I’m not sure what you are trying to convey here. Even for massless fields and Conformal field theories the most general symmetries you could have are still Supersymmetric i.e. the Superconformal algebra. And Vasiliev’s Higher Spin superalgebras are Supesymmetric ones too.

    So what’s your point?

  4. David M. says:


    You wrote: The only way to extend Poincare algebra and still respect Lorentz invariance is the super-Poincare algebra.

    My point is that this is not true, there are other extensions that work if you relax the assumptions. Yes the maximal extension of the Poincare algebra will include SUSY, but now we’ve switched from the question of what’s the maximal extension of the algebra (which will include SUSY) to a minimal nontrivial extension (which does not necessarily include SUSY). And we know conformal symmetry is not an exact symmetry of nature because we have mass (although at high energies its a good approximate symmetry), so theres no reason to assume SUSY will be an exact symmetry either just because its allowed.

    That’s not to say these subjects aren’t worth studying. CFTs and SUSY gauge theories are important objects to study to understand QFTs and can appear in condensed matter systems ( Sung Sik Lee has done work on emergent SUSY), but until its seen an experiment you can’t be 100% certain its a symmetry of particle physics.

  5. StevenC says:

    When you think of why someone will never give up an idea or object, you have to step out from the idea or the object, and consider what that idea or object means to that individual. It is more than physics, more than career, but it is psychology. It is completely personal. I don’t see SUSY (or string theory) dying in next 10 years.

    Sadly, the most successful people who are flexible, accept new information as it is, and understand what that do not understand.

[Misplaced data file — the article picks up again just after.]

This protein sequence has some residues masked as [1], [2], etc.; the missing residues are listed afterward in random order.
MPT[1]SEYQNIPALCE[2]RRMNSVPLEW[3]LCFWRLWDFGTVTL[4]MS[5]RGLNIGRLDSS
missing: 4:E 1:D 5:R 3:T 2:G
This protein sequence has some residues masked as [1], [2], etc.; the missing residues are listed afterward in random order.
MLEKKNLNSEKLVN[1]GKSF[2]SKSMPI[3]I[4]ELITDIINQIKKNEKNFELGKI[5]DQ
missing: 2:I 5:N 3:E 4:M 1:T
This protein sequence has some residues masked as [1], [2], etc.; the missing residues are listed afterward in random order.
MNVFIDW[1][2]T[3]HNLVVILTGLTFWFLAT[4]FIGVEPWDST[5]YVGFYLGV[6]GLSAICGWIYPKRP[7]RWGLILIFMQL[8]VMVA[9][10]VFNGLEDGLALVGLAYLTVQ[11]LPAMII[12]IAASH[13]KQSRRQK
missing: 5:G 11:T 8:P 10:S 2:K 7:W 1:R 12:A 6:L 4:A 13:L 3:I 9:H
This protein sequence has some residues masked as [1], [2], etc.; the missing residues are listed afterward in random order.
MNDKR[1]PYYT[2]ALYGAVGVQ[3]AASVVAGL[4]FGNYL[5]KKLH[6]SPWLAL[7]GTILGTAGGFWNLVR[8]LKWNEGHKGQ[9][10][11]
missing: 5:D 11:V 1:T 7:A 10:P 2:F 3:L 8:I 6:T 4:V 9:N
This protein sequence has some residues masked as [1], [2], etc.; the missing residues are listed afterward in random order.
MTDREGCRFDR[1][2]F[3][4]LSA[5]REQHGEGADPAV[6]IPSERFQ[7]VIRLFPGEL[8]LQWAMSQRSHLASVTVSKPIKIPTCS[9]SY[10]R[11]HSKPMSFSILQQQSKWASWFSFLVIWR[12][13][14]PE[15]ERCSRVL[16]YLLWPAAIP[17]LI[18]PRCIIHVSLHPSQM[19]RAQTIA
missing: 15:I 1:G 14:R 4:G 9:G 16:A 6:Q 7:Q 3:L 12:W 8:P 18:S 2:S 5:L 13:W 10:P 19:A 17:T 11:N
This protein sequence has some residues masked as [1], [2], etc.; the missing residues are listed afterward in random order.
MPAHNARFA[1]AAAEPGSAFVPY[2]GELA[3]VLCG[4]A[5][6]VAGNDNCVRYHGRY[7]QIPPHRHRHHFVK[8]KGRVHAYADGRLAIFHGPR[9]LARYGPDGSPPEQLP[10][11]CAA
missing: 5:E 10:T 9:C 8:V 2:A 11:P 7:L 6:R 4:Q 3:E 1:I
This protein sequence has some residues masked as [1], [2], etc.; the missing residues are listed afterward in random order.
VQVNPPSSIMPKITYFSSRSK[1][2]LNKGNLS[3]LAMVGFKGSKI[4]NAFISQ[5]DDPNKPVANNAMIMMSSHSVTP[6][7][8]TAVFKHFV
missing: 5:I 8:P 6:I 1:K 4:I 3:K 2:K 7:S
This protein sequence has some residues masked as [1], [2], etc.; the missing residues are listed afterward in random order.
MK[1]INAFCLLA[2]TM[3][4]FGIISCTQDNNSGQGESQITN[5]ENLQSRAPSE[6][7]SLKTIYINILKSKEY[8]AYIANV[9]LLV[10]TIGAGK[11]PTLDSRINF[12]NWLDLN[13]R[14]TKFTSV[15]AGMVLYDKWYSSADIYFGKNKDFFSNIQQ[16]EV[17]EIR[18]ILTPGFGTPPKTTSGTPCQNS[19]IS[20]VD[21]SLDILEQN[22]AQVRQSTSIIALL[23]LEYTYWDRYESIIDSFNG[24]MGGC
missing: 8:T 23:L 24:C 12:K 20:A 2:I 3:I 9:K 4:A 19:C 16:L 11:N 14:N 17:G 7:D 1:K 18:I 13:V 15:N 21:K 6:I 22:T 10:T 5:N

“It is not the strongest species that survive, but the one that is most adaptable to change.”
    “To know is to know that you know nothing. That is the meaning of true knowledge.”
    “Facts change, and I change my mind. Will you sir?

  6. Jim Akerlund says:

    I guess a quote from Will Rogers seems appropriate here.

    “It ain’t what you don’t know that counts. It’s what you know that ain’t so.”

    Ran across this in the book “A Mathematician Reads the Newspaper” by John Allen Paulos.

  7. Hmunu says:

    Trying to balance the opinions of experts is a rather tricky business, particularly for those of us looking at HEP-EX/TH from outside. I know Bayesian methods are used in the estimation of parameters in particular physics so was hoping that some group had run a model selection test between the SM and a version of SUSY.

    With a little digging in the arxiv, I came across this paper with the provocative title “Should we still believe in constrained supersymmetry?” The conclusion of NO is presented in a rather circumspect and wordy fashion, despite the analysis being pretty definitive.

    Has anyone else seen any similar studies testing the SM vs MSSM or some other slice of the SUSY space? I cannot imagine models with a wider range of free parameters would fair any better, their posterior probabilities being dragged down by the increased Occam factors. Is it worth another two decades of work on SUSY, particularly as the models get more contrived as the simplest ones are ruled out? I guess that’s for HEP internally to decide.

  8. Marcus says:

    Many former string researchers now seem to have refocused on holographic duality. I wonder if this new article by Don Marolf is relevant to the “never give up” issue:

    “A defining feature of holographic dualities is that, along with the bulk equations of motion, boundary correlators at any given time t determine those of observables deep in the bulk. We argue that this property emerges from the bulk gravitational Gauss law together with bulk quantum entanglement as embodied in the Reeh-Schlieder theorem. Stringy bulk degrees of freedom are not required and play little role even when they exist…”
    from *Holography without strings?*

  9. george ellis says:

    Historical comment:

    In your March, 2004 blog you quoted from a talk by David Gross, and said “He then went on to claim that in 3-4 years there will be a headline in the New York Times about the discovery of supersymmetry at the LHC.”

    Not so.

  10. Visitor says:

    Well you have to give him some credit at least; it was a falsifiable prediction…